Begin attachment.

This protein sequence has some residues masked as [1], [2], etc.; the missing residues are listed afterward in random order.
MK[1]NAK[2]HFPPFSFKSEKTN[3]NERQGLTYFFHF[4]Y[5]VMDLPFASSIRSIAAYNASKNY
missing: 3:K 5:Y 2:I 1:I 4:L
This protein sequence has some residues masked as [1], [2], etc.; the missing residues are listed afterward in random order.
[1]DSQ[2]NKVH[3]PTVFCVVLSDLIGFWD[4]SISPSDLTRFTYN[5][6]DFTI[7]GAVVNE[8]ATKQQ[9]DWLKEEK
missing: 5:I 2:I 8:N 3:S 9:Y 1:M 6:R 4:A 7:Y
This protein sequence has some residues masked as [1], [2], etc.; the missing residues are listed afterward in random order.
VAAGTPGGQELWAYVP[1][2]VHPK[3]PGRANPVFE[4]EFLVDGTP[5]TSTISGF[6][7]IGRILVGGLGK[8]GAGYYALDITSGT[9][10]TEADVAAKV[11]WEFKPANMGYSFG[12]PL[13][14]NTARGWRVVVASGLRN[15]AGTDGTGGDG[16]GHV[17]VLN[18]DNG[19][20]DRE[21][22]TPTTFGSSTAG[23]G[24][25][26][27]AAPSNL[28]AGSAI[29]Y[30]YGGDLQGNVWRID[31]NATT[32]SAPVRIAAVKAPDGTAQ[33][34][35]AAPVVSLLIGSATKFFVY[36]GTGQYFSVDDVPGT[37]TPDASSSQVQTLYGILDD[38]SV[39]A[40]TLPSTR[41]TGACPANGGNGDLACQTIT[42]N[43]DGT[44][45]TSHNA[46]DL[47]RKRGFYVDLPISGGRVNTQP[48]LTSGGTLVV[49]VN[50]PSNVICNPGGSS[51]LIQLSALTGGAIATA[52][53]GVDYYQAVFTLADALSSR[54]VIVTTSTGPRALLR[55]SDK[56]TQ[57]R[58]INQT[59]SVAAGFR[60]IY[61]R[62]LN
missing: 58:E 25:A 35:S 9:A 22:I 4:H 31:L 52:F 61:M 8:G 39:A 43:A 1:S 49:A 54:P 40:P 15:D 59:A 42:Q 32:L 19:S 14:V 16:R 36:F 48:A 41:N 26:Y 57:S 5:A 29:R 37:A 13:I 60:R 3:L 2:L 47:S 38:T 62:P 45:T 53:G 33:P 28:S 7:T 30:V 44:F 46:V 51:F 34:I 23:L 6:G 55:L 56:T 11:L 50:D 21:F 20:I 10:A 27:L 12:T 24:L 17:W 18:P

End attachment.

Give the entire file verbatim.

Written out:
This protein sequence has some residues masked as [1], [2], etc.; the missing residues are listed afterward in random order.
MK[1]NAK[2]HFPPFSFKSEKTN[3]NERQGLTYFFHF[4]Y[5]VMDLPFASSIRSIAAYNASKNY
missing: 3:K 5:Y 2:I 1:I 4:L
This protein sequence has some residues masked as [1], [2], etc.; the missing residues are listed afterward in random order.
[1]DSQ[2]NKVH[3]PTVFCVVLSDLIGFWD[4]SISPSDLTRFTYN[5][6]DFTI[7]GAVVNE[8]ATKQQ[9]DWLKEEK
missing: 5:I 2:I 8:N 3:S 9:Y 1:M 6:R 4:A 7:Y
This protein sequence has some residues masked as [1], [2], etc.; the missing residues are listed afterward in random order.
VAAGTPGGQELWAYVP[1][2]VHPK[3]PGRANPVFE[4]EFLVDGTP[5]TSTISGF[6][7]IGRILVGGLGK[8]GAGYYALDITSGT[9][10]TEADVAAKV[11]WEFKPANMGYSFG[12]PL[13][14]NTARGWRVVVASGLRN[15]AGTDGTGGDG[16]GHV[17]VLN[18]DNG[19][20]DRE[21][22]TPTTFGSSTAG[23]G[24][25][26][27]AAPSNL[28]AGSAI[29]Y[30]YGGDLQGNVWRID[31]NATT[32]SAPVRIAAVKAPDGTAQ[33][34][35]AAPVVSLLIGSATKFFVY[36]GTGQYFSVDDVPGT[37]TPDASSSQVQTLYGILDD[38]SV[39]A[40]TLPSTR[41]TGACPANGGNGDLACQTIT[42]N[43]DGT[44][45]TSHNA[46]DL[47]RKRGFYVDLPISGGRVNTQP[48]LTSGGTLVV[49]VN[50]PSNVICNPGGSS[51]LIQLSALTGGAIATA[52][53]GVDYYQAVFTLADALSSR[54]VIVTTSTGPRALLR[55]SDK[56]TQ[57]R[58]INQT[59]SVAAGFR[60]IY[61]R[62]LN
missing: 58:E 25:A 35:S 9:A 22:I 4:H 31:L 52:F 61:M 8:G 39:A 43:A 1:S 49:A 54:P 40:P 15:D 59:A 42:Q 32:L 19:S 14:V 16:R 36:F 48:A 41:N 26:Y 57:S 5:A 29:R 37:A 13:I 60:R 3:L 2:L 47:S 38:T 62:P 45:T 53:G 33:P 28:S 7:T 30:V 44:F 46:V 51:F 34:I 23:L 6:G 55:L 56:T 11:L 50:D 21:F 20:I 10:A 27:L 12:T 24:L 17:W 18:P